Iran's Ministry of Petroleum said Sunday the country has stopped the sale of crude oil to Britain and France in an apparent retaliatory act for those countries' ban on Iranian oil.
"Following the official decision by the Minister of Foreign Affairs, the Minister of Petrol has ceased its sales of oil to British and French companies," said an Iranian government spokesperson as quoted in Le Monde. "We have panned to deliver our oil to other clients."
According to the Wall Street Journal, the move is likely to have little impact on both countries as British companies do not import Iranian oil and the French oil giant, Total, recently halted its business in Iran.
The EU embargo on Iranian oil, which is set to take full effect this summer, was put in place to pressure Tehran to drop what most believe is the start of a nascent nuclear program, a charge which Iran has consistently denied.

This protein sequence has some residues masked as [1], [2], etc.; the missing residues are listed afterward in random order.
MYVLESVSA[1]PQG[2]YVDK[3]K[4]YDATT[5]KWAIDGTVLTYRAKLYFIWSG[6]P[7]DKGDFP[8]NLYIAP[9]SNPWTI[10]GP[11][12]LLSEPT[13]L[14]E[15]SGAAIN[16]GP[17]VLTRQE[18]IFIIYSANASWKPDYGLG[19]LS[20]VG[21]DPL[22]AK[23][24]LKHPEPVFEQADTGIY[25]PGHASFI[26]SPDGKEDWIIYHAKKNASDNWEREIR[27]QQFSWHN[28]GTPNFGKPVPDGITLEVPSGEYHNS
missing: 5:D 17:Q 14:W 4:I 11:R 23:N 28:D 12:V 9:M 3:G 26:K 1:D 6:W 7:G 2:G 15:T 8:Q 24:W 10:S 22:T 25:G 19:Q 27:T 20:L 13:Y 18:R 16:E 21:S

In anticipation of the EU ban and the Iranian retaliation, many European oil companies have scaled back their imports of Iranian crude.
Among European nations, debt-ridden Greece is most exposed to an Iranian oil disruption, according to the National Post, a situation that has forced Greek oil companies to sharply reduce their reliance on Iran's crude.
The National Post reported that, by January imports of Iranian crude oil had sunk to about 650,000 bpd, with companies preparing for the standoff between Iran and the West.
Saudi Arabia has said that it would be prepared to increase production to make up for lost Iranian crude on world markets.
The EU accounts for about 18 percent of Iran's crude exports with most of Iran's oil exported to China and India.